Ghost of a Confederate Prisoner of War

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Ghost of a Confederate Prisoner of War

“Home. I want to go home,” the story begins of a Confederate prisoner of war. A friend’s grandmother, age 76 and a worker at the historic society, tells a story of Point Lookout. During the Civil War, the Union had a prison for captured Confederate soldiers near Point Lookout. With a warm and friendly voice that shows the sign of age, the storyteller joyfully recollects the story. She has the tale in book, but recalls it from memory. She knows the story so well that one could hardly tell it was not being read word for word. When speaking the voice of the ghost, she softens her voice, making the voice sound afraid and evoking sympathy for the unfortunate boy.

Point Lookout was originally a hospital for the Union. Shortly after the war had begun in full swing, a few prisoners were sent to Point Lookout to be kept under guard. The numbers kept on growing, with a huge increase after the battle in Gettysburg. At its peak, there were 50,000 captured soldiers held prisoner on the site, and a total of at least 4,000 died (Point Lookout, MD., Prison Camp). Point Lookout was close enough to the battlegrounds to send captured soldiers there with ease, yet was surrounded on three sides by water, thus making it difficult to escape.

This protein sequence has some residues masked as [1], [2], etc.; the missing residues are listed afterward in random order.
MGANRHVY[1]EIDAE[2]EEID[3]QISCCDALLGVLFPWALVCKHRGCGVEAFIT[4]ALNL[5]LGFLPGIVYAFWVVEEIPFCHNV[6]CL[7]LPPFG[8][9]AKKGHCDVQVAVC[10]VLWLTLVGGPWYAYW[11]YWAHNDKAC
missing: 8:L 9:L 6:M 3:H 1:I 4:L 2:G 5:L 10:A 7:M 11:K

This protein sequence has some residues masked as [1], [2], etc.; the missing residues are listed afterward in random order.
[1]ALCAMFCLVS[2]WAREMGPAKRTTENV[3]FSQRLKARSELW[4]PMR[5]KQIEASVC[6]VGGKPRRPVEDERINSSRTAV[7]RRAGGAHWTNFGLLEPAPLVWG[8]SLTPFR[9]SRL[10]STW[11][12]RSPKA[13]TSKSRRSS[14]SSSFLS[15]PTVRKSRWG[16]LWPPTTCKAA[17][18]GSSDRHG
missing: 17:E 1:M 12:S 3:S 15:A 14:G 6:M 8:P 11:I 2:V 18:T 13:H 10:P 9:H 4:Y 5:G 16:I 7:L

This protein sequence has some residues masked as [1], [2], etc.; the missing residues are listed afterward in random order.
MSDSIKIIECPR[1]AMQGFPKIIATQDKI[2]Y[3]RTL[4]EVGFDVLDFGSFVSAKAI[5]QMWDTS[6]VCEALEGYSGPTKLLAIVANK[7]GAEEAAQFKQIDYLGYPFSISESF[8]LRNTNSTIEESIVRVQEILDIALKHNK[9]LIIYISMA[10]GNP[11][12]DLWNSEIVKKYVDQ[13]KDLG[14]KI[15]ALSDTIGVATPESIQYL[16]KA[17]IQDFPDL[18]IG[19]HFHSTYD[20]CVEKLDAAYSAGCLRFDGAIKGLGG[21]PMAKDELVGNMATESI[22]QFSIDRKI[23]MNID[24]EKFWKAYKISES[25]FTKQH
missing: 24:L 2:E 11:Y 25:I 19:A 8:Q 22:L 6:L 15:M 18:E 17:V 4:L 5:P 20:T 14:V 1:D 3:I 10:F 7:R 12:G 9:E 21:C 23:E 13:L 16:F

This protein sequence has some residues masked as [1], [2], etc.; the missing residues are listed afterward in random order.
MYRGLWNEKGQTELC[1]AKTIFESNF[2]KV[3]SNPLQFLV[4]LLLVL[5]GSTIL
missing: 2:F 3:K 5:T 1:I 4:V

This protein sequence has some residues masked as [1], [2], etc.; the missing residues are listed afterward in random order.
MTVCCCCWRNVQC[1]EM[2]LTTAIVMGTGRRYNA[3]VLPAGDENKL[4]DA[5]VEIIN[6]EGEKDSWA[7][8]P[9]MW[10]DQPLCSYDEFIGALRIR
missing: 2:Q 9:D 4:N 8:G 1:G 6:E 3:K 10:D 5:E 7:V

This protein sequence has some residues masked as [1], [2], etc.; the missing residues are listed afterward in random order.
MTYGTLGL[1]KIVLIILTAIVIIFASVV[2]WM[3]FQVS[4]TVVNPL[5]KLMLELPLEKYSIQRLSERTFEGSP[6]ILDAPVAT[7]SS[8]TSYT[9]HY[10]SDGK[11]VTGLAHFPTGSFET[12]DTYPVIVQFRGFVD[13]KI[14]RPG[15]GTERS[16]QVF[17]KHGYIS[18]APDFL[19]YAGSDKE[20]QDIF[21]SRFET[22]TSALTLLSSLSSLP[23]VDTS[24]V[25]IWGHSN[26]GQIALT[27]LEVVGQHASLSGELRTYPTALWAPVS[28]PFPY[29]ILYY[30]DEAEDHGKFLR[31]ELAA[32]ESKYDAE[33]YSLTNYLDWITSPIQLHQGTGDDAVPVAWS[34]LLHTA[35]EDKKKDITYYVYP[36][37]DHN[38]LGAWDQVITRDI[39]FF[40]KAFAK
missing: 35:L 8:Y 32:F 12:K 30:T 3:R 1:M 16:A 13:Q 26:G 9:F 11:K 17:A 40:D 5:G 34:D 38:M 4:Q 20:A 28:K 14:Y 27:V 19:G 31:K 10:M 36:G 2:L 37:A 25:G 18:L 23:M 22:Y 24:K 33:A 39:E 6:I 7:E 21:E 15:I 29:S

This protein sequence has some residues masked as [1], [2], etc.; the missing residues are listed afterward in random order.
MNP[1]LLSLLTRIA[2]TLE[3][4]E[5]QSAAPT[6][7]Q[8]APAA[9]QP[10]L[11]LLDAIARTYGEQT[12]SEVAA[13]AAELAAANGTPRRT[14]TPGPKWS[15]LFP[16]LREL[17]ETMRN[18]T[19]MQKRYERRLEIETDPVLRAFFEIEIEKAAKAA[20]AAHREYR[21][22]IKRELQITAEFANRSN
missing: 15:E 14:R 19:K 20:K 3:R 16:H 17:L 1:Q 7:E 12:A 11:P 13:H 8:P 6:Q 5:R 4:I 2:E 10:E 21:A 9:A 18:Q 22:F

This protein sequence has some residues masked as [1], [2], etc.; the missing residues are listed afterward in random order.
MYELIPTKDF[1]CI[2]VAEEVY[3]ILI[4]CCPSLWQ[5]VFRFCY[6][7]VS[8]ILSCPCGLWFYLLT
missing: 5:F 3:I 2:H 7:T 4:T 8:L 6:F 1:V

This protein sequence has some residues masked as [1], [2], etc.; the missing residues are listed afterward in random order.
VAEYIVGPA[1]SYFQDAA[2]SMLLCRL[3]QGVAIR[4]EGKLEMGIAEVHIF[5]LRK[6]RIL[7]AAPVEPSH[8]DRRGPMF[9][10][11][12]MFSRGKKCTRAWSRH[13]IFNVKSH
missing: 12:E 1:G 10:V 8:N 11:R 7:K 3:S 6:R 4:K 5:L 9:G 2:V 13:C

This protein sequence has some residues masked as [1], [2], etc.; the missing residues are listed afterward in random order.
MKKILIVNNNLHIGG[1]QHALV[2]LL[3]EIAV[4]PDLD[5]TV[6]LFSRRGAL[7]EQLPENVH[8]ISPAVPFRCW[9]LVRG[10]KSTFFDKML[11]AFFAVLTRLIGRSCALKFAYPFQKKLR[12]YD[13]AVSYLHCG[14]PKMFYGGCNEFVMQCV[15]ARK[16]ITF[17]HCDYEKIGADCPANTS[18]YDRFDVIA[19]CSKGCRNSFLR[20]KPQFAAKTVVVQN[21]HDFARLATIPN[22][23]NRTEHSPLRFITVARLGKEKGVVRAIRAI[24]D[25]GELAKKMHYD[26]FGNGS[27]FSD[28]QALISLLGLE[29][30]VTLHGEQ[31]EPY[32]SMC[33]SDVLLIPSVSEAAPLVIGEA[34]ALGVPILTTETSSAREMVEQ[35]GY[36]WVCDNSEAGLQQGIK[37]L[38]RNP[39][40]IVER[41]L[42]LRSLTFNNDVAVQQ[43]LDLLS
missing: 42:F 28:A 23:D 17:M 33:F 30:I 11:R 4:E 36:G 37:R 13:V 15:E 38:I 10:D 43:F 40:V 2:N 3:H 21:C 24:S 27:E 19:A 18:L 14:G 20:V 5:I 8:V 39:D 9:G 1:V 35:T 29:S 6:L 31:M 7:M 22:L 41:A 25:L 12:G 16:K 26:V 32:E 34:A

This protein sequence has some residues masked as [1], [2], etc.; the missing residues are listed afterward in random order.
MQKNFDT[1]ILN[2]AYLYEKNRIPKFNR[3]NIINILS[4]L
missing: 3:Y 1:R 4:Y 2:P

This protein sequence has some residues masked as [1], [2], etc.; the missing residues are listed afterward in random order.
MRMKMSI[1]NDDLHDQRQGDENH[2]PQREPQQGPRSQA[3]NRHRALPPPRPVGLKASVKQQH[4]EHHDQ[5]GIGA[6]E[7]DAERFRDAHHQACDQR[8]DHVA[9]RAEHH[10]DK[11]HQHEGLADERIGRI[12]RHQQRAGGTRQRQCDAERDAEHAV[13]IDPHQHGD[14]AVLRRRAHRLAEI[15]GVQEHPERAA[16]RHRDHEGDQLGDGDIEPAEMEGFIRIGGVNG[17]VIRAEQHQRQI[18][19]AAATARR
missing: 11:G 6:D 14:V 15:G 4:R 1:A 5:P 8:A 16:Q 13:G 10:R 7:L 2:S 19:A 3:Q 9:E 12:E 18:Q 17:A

Johnny Moore, a Boy Scout from troop 748, is on a camping trip in Point Lookout, a site frequented often by campers and nature enthusiasts. But Johnny Moore’s experience was different. In the middle of the night, Johnny is awoken by a voice calling for home. Usually this is fairly common, as the young scouts will miss home fairly easily and call out in the night. Most of the time the scout masters tend to these issues fairly quickly, however the callin...

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...e leaving the audience wondering about the details of exactly how Benjamin Goode died. The story can be read in a scary fashion, or in a calm and peaceful matter. Subtle twists or additions could easily be made the story more hostile. The connections to actual historic characters make this story more believable and draw the audience in even more. Specific details, such as the soldier's name and background, make the story more personal and more memorable.

Works Cited

Harriot, Ray. Stories for Around the Campfire. Campfire Publishing Company: Laurel, MD, 1986.

"Point Lookout, Md., Prison Camp." The University of Michigan. 9 Apr. 2006

Coleman, Dorcas. "Who's Afraid of Ghosts?." Department of Natural Resources. 9 Apr. 2006

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